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Re: Domain names - Alternic - Authority
(The Top-Level Domain Name Wars have been breaking out in Cyberia-L,
not a usual place for technical discussion, plus popping up and down
in Cypherpunks. Hope y'all don't mind me mixing this to both.)
Back when domain names first came in, a number of us didn't believe
that a centralized organization could pull it off, especially when
it was being done by a collaboration of the US military types
and the European Phone Companies, who were well known to be clueless.
The email world wasn't just the ARPAnet, it included all of UUCP-land,
PCs were starting to occupy their spaces, and there were various
DECish things and Berknets and other radically non-conformable
architectures and overlapping namespaces. UUCPland worked because a few
dedicated people, mainly at Bell Labs and some universities, with lots
of time and non-beancounted-non-billed funds, kept track of where
machines lived, phone-polled sites that couldn't afford it,
tried to keep track of which of the umpty-seven machines named "bilbo"
or "mozart" could talk to which others so you could occasionally
get mail to someone who lived at ucbvax!allegra!mozart!zorro!bilbo!gandalf
and know it was the same bilbo!gandalf you'd talked to last week
and maybe get mail to people reliably across complex paths.
Pathalias was a cool program that took link data and Dijkstra'd it
together into a relatively connected bunch of shortest paths.
The idea that Somebody Thought They Were In Charge was annoying to
many of us, especially Somebody Bureaucratic. Peter Honeyman
set up a bunch of his machines as the .FUN domain for a while;
it was run by fun people. Rob Pike and Ken Thompson later wrote a
marvelous technical rant called "The Hideous Name" about how
locally-based addressing makes far more sense than global -
it both reflects reality and lets the decisions about naming
and such be made by the people and processes that need to make them.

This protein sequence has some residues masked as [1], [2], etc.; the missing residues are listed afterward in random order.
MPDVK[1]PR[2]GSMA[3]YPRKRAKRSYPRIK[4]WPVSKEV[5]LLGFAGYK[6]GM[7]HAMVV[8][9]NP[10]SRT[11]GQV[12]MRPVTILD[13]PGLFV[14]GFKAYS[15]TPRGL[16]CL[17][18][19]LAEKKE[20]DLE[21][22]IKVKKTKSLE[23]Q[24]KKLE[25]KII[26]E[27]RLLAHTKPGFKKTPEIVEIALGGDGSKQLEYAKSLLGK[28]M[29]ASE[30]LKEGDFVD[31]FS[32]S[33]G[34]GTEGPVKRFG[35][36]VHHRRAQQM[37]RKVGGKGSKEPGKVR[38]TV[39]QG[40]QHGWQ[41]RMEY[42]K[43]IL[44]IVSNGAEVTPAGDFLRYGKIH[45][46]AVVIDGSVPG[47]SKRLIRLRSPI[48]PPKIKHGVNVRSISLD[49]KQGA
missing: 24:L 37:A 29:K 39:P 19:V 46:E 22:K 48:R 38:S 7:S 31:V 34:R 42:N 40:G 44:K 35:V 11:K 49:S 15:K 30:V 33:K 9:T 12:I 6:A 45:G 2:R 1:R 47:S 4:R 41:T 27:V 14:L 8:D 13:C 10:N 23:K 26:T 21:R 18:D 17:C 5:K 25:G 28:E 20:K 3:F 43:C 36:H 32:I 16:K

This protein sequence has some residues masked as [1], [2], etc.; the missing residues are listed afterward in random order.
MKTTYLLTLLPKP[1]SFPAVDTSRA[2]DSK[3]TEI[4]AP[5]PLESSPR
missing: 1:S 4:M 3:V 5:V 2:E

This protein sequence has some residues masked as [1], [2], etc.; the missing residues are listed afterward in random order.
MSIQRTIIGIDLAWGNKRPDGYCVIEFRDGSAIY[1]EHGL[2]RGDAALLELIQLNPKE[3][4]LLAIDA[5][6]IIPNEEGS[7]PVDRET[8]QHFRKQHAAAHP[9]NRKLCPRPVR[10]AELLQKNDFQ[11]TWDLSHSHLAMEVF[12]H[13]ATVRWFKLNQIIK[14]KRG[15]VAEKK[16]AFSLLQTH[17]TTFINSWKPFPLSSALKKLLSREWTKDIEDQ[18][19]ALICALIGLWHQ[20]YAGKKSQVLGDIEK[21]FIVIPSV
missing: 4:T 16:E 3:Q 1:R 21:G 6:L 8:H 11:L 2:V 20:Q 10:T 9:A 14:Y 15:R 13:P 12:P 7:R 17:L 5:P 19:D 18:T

Well, domain names eventually became a raving success, just because
it was so much easier to say where someone was (administratively,
if not physically) than to guess how to get there hop-by-hop.
Separating administrative addresses from routing was an important
mental step. Stuff like .BITNET and .CSNET were workable,
.UUCP had its real problems but eventually became sort-of-defined
relative to uunet, a machine set up as a research project that
had turned into a small business.
One of the things that made it work well was that any given machine
only had to know a manageable amount of stuff - you needed your own
subdomains, a path to the top of your organization, a way to recognize
that given patterns were high-level domains, and a path to the
Root Servers - plus you needed somebody Higher Up to enter your
name and address in their administrative database so other people
could find you. It's easy to find where to look among a few hundred
entries (a few technically-cooperative countries, a few zones for
non-countries, and a few hundred countries that didn't really have email :-)
Occasionally a country comes on board that your internal
nameservers didn't recognize, and you need to get your administrator
to add .nl or .kr or whatever.
>From that relatively short list, which you don't need any blazingly
complex database to administer, you can get anywhere. The standard
DNS BIND tries to solve a bunch of complex _local_ problems and
work portably in many different environments, but doesn't need
to be tuned blazingly complexly to work almost anywhere.
The systems that need to go beyond that are the servers for .com
and to some extent .edu, which have to keep track of a lot more sites,
and places that have complex internal structures or are trying to
solve fancy problems like mobile users. But www.joesgarage.com
doesn't need to do most of that.
I think polluting the top-level domain name space is a bad move.
While geographically-based names aren't a great choice for
representing non-small organizations, they're short, and if you
open up the entire top-level you just complicate everyone's life
and in a year or two you'll have as many people carving out space
at the toplevel as you currently have in .com, raising the ego levels
without making the name space any bigger. Now, I suppose there's a
certain nice philosophical position of being able to say
"You're .gov.fr - we're .microsoft, and we're at a higher level than you!"
or "You're .gov.uk - we're .gov.AnTir, and everybody in _our_
kingdom is there because they want to be!"
# Thanks; Bill
# Bill Stewart, +1-415-442-2215 [email protected]
# <A HREF="http://idiom.com/~wcs">
# You can get PGP software outside the US at ftp.ox.ac.uk/pub/crypto